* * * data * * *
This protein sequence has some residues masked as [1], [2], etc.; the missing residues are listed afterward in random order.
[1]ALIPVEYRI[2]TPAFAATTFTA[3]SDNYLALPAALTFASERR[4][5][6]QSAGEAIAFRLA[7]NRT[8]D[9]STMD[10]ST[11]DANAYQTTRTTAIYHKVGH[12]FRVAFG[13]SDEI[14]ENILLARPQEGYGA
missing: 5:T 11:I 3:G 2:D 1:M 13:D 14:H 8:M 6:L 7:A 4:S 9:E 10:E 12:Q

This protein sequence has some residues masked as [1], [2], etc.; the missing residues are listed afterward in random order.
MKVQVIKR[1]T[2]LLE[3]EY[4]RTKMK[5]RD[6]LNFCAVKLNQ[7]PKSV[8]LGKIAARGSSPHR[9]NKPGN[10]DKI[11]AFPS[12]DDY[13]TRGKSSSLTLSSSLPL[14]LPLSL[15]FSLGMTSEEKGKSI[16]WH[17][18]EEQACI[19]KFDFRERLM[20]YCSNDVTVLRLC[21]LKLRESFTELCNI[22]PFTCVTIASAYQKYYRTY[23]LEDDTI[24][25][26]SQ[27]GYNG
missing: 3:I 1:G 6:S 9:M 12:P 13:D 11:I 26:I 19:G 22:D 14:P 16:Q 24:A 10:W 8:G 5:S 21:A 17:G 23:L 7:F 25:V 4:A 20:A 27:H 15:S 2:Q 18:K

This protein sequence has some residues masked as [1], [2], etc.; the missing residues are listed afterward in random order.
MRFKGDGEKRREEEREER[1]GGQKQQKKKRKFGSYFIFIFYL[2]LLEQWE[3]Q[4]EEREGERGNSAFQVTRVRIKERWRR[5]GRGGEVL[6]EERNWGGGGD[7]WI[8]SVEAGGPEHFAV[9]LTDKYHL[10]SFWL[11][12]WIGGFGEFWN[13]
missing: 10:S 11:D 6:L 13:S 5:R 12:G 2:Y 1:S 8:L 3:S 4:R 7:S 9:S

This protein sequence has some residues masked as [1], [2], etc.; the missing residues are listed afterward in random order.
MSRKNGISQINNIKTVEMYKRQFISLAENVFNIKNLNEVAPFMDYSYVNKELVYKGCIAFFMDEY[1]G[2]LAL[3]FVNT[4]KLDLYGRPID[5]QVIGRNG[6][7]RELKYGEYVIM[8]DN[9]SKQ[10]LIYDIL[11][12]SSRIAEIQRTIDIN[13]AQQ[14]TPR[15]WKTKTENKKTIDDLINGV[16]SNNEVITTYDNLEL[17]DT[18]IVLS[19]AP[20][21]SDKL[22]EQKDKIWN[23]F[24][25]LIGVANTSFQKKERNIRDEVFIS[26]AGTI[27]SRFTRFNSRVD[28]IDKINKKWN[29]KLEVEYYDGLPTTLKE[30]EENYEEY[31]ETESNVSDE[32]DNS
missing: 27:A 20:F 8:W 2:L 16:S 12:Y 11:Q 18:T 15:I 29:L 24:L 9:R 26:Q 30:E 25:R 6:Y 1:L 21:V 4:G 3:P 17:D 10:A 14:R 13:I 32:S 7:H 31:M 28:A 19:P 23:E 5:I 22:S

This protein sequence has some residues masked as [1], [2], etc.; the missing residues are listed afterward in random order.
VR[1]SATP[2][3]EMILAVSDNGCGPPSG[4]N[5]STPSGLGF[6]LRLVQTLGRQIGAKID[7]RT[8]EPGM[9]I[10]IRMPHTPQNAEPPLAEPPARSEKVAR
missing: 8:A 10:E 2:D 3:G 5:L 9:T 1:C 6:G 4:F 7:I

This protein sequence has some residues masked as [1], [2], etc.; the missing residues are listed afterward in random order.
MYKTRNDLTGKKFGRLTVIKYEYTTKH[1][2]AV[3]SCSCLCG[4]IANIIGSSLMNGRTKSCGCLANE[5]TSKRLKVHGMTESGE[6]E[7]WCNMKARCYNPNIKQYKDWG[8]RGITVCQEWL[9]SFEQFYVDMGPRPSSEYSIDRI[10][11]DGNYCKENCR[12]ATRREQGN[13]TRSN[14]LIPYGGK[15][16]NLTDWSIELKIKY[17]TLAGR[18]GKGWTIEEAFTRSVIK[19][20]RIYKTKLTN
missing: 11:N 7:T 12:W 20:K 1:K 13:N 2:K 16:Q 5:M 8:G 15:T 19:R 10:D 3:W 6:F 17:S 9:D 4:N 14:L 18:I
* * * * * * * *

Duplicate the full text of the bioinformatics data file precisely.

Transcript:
This protein sequence has some residues masked as [1], [2], etc.; the missing residues are listed afterward in random order.
[1]ALIPVEYRI[2]TPAFAATTFTA[3]SDNYLALPAALTFASERR[4][5][6]QSAGEAIAFRLA[7]NRT[8]D[9]STMD[10]ST[11]DANAYQTTRTTAIYHKVGH[12]FRVAFG[13]SDEI[14]ENILLARPQEGYGA
missing: 5:T 11:I 3:G 2:D 1:M 13:D 14:H 8:M 6:L 7:A 4:S 9:E 10:E 12:Q

This protein sequence has some residues masked as [1], [2], etc.; the missing residues are listed afterward in random order.
MKVQVIKR[1]T[2]LLE[3]EY[4]RTKMK[5]RD[6]LNFCAVKLNQ[7]PKSV[8]LGKIAARGSSPHR[9]NKPGN[10]DKI[11]AFPS[12]DDY[13]TRGKSSSLTLSSSLPL[14]LPLSL[15]FSLGMTSEEKGKSI[16]WH[17][18]EEQACI[19]KFDFRERLM[20]YCSNDVTVLRLC[21]LKLRESFTELCNI[22]PFTCVTIASAYQKYYRTY[23]LEDDTI[24][25][26]SQ[27]GYNG
missing: 3:I 1:G 6:S 9:M 12:P 13:D 11:I 26:I 19:G 22:D 14:P 16:Q 24:A 10:W 8:G 5:S 21:A 17:G 23:L 7:F 25:V 4:A 20:A 27:H 15:S 2:Q 18:K

This protein sequence has some residues masked as [1], [2], etc.; the missing residues are listed afterward in random order.
MRFKGDGEKRREEEREER[1]GGQKQQKKKRKFGSYFIFIFYL[2]LLEQWE[3]Q[4]EEREGERGNSAFQVTRVRIKERWRR[5]GRGGEVL[6]EERNWGGGGD[7]WI[8]SVEAGGPEHFAV[9]LTDKYHL[10]SFWL[11][12]WIGGFGEFWN[13]
missing: 10:S 11:D 6:L 13:S 5:R 12:G 2:Y 1:S 8:L 3:S 4:R 7:S 9:S

This protein sequence has some residues masked as [1], [2], etc.; the missing residues are listed afterward in random order.
MSRKNGISQINNIKTVEMYKRQFISLAENVFNIKNLNEVAPFMDYSYVNKELVYKGCIAFFMDEY[1]G[2]LAL[3]FVNT[4]KLDLYGRPID[5]QVIGRNG[6][7]RELKYGEYVIM[8]DN[9]SKQ[10]LIYDIL[11][12]SSRIAEIQRTIDIN[13]AQQ[14]TPR[15]WKTKTENKKTIDDLINGV[16]SNNEVITTYDNLEL[17]DT[18]IVLS[19]AP[20][21]SDKL[22]EQKDKIWN[23]F[24][25]LIGVANTSFQKKERNIRDEVFIS[26]AGTI[27]SRFTRFNSRVD[28]IDKINKKWN[29]KLEVEYYDGLPTTLKE[30]EENYEEY[31]ETESNVSDE[32]DNS
missing: 27:A 20:F 8:W 2:L 16:S 12:Y 11:Q 18:T 15:I 29:L 24:L 9:R 26:Q 30:E 25:R 6:Y 1:L 21:V 4:G 3:P 17:D 10:A 14:R 13:I 32:S 7:H 31:M 28:A 19:P 23:E 5:I 22:S

This protein sequence has some residues masked as [1], [2], etc.; the missing residues are listed afterward in random order.
VR[1]SATP[2][3]EMILAVSDNGCGPPSG[4]N[5]STPSGLGF[6]LRLVQTLGRQIGAKID[7]RT[8]EPGM[9]I[10]IRMPHTPQNAEPPLAEPPARSEKVAR
missing: 8:A 10:E 2:D 3:G 5:L 9:T 1:C 6:G 4:F 7:I

This protein sequence has some residues masked as [1], [2], etc.; the missing residues are listed afterward in random order.
MYKTRNDLTGKKFGRLTVIKYEYTTKH[1][2]AV[3]SCSCLCG[4]IANIIGSSLMNGRTKSCGCLANE[5]TSKRLKVHGMTESGE[6]E[7]WCNMKARCYNPNIKQYKDWG[8]RGITVCQEWL[9]SFEQFYVDMGPRPSSEYSIDRI[10][11]DGNYCKENCR[12]ATRREQGN[13]TRSN[14]LIPYGGK[15][16]NLTDWSIELKIKY[17]TLAGR[18]GKGWTIEEAFTRSVIK[19][20]RIYKTKLTN
missing: 11:N 7:T 12:W 20:K 1:K 13:N 2:K 16:Q 5:M 8:G 15:T 19:R 10:D 3:W 6:F 17:S 9:D 4:N 14:L 18:I